Before reluctantly thanking the United States for helping the government's fight against the Maute Group in Marawi City, President Rodrigo Duterte admitted one thing to media: Filipino soldiers in general like the US and there's nothing he can do about it.
"Ito talaga ang sentimyento nito, pro-American, pro-American talaga ang mga sundalo natin, that I cannot deny," said Duterte on Sunday, June 11, during a media interview in Cagayan de Oro City.
(This is really their sentiment, our soldiers are really pro-American, that I cannot deny.)
Duterte was there to visit soldiers wounded during clashes in Marawi City. He gave each of them P110,000 in financial assistance as well as pistols and mobile phones.
The rapport between Filipino troops and the US is likely because many soldiers went there to study, said Duterte.
"Almost all officers will go to America to study about militaristic thing. Kaya meron 'yan silang (That's why they have) rapport and I cannot deny that," he said.
Decades of the Philippine military working closely with their American counterparts have led to better coordination and a high level of interoperability between the two forces. (READ: Duterte's pivot to China won't be easy for Americanized AFP)
The Philippines and the US hold at least two military exercises annually as part of the Mutual Defense Treaty.
Because of Duterte's orders not to hold joint patrols or military exercises in the South China Sea (West Philippine Sea), the focus of recent military exercises has been on disaster response and counterterrorism.
That Sunday press conference, Defense Secretary Delfin Lorenzana and Armed Forces of the Philippines chief General Eduardo Año stood behind Duterte as he was speaking.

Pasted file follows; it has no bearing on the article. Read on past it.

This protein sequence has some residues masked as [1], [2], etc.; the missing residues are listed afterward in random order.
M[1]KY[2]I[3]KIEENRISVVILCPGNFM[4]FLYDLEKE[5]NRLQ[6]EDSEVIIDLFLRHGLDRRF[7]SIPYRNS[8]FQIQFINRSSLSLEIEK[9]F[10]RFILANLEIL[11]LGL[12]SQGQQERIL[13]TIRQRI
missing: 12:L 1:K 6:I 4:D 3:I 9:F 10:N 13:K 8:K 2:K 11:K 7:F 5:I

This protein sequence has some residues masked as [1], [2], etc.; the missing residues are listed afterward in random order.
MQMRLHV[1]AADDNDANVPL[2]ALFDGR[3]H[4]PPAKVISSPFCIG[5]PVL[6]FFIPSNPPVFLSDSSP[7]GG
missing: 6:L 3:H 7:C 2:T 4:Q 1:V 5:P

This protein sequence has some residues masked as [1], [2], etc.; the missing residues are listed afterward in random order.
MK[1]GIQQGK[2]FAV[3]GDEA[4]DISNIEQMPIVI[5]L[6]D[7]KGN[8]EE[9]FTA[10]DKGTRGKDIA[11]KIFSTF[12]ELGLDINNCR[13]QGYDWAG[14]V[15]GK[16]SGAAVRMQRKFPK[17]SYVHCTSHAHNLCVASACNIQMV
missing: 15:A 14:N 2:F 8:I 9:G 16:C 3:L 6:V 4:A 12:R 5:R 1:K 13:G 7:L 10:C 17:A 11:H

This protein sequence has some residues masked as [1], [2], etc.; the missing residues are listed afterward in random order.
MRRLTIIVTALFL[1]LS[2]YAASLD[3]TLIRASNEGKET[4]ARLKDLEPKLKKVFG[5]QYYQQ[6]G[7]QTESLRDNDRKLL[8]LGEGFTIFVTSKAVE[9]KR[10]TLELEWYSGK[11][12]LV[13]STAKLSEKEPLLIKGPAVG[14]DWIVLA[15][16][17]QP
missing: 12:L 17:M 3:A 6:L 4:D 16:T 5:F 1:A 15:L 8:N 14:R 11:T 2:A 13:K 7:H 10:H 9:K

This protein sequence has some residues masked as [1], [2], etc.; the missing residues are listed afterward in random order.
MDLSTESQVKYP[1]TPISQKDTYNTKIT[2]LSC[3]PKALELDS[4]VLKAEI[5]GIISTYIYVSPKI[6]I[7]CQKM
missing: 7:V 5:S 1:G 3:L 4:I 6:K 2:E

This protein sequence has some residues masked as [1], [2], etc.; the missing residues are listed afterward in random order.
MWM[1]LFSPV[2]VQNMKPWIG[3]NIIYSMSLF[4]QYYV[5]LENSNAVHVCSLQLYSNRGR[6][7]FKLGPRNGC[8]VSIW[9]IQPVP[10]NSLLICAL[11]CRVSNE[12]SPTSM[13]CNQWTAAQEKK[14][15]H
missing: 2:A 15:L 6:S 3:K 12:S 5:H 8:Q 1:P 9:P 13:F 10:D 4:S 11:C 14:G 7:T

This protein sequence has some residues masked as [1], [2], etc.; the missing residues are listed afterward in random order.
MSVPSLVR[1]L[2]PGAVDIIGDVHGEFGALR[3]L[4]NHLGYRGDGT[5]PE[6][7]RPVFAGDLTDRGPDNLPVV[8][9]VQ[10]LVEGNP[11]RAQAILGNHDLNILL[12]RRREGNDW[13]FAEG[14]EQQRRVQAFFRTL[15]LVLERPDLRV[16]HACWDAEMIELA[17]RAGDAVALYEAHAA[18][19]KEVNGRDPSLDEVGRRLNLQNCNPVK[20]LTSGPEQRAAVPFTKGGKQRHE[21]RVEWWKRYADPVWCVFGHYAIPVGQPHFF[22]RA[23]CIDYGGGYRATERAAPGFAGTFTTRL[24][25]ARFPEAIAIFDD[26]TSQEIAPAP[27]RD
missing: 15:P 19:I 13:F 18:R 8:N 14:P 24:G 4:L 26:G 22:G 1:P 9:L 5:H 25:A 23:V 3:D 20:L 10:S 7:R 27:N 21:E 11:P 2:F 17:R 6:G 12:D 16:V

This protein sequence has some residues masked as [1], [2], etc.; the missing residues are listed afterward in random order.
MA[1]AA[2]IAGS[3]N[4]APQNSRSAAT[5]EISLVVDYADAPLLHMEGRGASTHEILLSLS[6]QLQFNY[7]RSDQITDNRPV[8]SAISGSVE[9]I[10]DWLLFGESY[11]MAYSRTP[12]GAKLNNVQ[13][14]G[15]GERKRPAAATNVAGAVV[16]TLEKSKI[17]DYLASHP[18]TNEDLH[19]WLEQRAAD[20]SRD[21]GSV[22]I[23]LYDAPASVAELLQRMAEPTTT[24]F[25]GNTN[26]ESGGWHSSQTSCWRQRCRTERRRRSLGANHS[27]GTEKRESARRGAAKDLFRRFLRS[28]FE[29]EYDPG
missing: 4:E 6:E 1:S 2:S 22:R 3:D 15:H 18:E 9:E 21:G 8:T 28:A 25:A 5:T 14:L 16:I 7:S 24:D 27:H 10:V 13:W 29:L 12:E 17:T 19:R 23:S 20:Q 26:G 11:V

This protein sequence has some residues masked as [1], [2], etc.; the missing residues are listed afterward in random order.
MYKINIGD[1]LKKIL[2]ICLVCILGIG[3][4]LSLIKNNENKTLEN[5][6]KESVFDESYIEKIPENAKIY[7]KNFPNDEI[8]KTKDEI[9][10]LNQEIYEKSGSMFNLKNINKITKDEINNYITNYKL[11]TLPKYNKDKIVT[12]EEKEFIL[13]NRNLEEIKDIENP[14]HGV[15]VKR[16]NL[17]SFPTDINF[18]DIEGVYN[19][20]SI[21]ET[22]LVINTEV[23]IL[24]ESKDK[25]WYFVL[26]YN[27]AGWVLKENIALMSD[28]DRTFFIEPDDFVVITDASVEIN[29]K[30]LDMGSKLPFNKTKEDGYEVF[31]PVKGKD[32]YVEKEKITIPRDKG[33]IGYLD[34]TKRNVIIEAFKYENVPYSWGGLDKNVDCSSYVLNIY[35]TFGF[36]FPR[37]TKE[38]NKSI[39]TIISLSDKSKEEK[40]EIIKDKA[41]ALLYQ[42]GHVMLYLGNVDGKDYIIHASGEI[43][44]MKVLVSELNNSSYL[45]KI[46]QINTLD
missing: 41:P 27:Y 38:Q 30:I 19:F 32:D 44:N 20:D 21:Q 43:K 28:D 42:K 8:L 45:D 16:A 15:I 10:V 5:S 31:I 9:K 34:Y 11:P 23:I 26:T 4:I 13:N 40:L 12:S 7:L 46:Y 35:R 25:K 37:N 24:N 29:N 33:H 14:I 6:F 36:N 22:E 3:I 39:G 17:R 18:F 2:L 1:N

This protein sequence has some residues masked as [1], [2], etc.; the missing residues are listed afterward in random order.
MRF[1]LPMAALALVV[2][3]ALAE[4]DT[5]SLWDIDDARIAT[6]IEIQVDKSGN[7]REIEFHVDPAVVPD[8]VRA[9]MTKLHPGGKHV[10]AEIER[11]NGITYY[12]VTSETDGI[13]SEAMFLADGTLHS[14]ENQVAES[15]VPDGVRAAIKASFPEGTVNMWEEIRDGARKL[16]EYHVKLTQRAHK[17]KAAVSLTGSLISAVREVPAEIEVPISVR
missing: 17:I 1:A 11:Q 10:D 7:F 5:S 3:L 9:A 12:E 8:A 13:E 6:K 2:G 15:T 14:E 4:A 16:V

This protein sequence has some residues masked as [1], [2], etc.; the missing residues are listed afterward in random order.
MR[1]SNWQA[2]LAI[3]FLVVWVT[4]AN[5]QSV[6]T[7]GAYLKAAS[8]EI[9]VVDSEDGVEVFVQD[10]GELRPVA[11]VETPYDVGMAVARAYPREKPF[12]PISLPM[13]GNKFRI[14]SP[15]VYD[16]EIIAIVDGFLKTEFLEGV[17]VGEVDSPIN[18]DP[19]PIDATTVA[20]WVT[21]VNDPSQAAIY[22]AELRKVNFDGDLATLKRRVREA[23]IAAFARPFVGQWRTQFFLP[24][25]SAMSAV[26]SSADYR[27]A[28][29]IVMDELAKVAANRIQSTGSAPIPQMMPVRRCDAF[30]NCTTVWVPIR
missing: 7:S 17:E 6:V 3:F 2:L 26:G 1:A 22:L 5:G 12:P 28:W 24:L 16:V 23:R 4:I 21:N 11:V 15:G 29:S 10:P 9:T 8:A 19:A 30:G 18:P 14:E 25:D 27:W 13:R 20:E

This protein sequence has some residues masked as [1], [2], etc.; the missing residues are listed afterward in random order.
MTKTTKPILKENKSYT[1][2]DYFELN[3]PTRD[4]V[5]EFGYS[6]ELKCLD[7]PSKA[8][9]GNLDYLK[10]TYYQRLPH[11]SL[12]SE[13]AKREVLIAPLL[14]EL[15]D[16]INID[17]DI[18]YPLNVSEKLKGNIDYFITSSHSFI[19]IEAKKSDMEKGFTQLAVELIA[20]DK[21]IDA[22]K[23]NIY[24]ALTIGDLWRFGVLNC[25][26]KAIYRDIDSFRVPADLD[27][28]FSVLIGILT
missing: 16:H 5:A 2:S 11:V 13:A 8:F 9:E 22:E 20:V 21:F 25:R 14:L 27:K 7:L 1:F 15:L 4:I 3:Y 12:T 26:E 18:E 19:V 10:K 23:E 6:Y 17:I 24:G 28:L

Lorenzana is definitely one military man with firm ties to Washington. The former army commander took a crisis management course at the US State Department and served as defense attaché to the US from 2002 to 2004.
Lorenzana was instrumental in cultivating military bilateral relations between the Philippines and the US. He helped develop the terms of reference for the Balikatan exercises between the military forces of the two countries.
The defense chief was supposedly one of the major voices who convinced Duterte to continue with the Balikatan exercises despite the President's previous announcement that the 2016 military exercises would be the last during his term.
The Balikatan pushed through this year but with major changes – it did not include an exercise to counter an invader on Philippine shores.
The change was made to conform to Duterte's objective not to anger China, which continues to claim almost the entire South China Sea despite a 2016 international court ruling that nullified its expansive 9-dash line.
Duterte may be prioritizing warmer ties with China, but it seems he is also aware that existing ties between his own soldiers and the US military is not something to brush aside. – Rappler.com
Pia Ranada covers the Office of the President and Bangsamoro regional issues for Rappler. While helping out with desk duties, she also watches the environment sector and the local government of Quezon City. For tips or story suggestions, you can reach her at email@example.com.